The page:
Development and evaluation of different laboratory tools for the study of the pathogenic potential of Ureaplasma species in pregnancy.

Student thesis: Doctoral Thesis

Abstract

Ureaplasma species are present in 40-80% of sexually mature women as a
commensal in the lower genital tract. In some cases Ureaplasma infection
can cause adverse pregnancy outcome. Much controversy remains about the
role of Ureaplasma spp. in reproductive disorders. The high degree of
colonisation without complications hampers the research for pathogenic
effects.
The aim of this study was to search for cofactors important in pathogenicity
and to develop laboratory methods that could be used in Ureaplasma
pathogenicity studies.
Recombinant antigens of Ureaplasma parvum serotypes 3 and 6 were
produced in order to study the maternal antibody response against
Ureaplasma, a marker to be used in future studies on the prediction of
adverse pregnancy outcome.
We found that the presence an abnormal vaginal flora could act as a cofactor
for the pathogenic effect of Ureaplasma in preterm delivery. Using a realtime
PCR enabling species differentiation, we found a relation between an
abnormal vaginal flora and Ureaplasma urealyticum, indicating a possible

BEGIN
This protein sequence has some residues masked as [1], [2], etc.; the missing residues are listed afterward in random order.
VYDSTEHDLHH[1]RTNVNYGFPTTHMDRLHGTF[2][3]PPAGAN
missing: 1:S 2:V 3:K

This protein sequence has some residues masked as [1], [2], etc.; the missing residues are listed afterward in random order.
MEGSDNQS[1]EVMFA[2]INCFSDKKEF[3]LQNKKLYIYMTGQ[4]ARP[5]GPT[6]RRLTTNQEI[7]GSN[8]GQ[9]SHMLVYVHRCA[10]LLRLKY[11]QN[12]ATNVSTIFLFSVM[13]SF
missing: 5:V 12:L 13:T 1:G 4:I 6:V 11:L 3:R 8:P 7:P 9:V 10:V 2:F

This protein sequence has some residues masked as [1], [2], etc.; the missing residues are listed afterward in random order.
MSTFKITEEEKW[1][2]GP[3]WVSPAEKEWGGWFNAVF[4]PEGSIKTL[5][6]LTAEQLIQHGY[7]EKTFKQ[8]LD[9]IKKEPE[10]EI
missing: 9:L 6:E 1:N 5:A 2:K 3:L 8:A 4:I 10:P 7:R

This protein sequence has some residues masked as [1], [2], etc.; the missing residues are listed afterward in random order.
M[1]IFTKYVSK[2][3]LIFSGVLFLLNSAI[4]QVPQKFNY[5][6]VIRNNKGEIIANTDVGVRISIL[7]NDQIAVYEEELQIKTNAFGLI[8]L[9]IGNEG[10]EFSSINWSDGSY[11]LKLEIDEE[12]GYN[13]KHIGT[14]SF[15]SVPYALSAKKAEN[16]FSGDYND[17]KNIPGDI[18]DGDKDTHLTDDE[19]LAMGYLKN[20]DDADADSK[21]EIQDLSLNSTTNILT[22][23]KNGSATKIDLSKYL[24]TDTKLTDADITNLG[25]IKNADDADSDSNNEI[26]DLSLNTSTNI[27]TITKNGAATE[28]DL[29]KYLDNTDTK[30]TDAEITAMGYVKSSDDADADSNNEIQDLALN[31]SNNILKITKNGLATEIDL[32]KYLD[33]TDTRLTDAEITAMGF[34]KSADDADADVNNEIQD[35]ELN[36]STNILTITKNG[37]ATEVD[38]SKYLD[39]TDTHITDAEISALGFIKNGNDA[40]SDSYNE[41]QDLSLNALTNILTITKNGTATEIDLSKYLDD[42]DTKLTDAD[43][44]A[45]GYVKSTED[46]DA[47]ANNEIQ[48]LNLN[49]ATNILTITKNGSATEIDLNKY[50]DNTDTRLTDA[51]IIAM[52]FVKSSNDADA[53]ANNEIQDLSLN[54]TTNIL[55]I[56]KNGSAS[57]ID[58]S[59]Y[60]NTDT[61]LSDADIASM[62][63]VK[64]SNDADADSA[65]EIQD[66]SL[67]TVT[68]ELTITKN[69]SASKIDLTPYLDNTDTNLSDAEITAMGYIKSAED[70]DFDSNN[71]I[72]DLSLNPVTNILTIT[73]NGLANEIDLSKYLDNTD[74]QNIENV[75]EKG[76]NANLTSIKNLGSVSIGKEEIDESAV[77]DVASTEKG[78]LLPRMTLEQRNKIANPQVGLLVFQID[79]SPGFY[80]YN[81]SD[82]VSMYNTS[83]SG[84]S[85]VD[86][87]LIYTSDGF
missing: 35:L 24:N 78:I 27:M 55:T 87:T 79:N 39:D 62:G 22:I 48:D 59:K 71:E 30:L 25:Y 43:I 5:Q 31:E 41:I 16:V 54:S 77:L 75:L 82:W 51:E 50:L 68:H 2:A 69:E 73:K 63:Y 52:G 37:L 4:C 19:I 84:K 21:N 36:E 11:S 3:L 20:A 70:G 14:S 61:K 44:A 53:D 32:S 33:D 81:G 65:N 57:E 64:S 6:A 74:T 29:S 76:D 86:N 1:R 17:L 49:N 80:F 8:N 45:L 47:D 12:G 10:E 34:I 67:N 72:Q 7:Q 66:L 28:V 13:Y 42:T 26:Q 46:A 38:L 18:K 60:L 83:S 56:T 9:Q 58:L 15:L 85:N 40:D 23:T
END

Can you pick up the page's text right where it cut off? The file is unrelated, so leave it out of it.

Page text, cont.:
higher pathogenic potential as compared to Ureaplasma parvum.
Ureaplasma colonisation was shown to be constant along the pregnancy and
vaginal samples have the highest detection rate compared to other genital
sampling sites.
Additional studies are necessary to determine the best parameters for the
prediction of women with a high risk on adverse pregnancy outcome due to
Ureaplasma infection.
Date of Award21 Dec 2016
Original languageEnglish
Awarding Institution
  • Vrije Universiteit Brussel
SupervisorAnne Naessens (Promotor), Denis Pierard (Jury), Ingrid Wybo (Jury), Leonardo Gucciardo (Jury), Cécile Bébéar (Jury) & Patrick De Scheemaeker (Promotor)

Keywords

  • Ureaplasma
  • pregnancy

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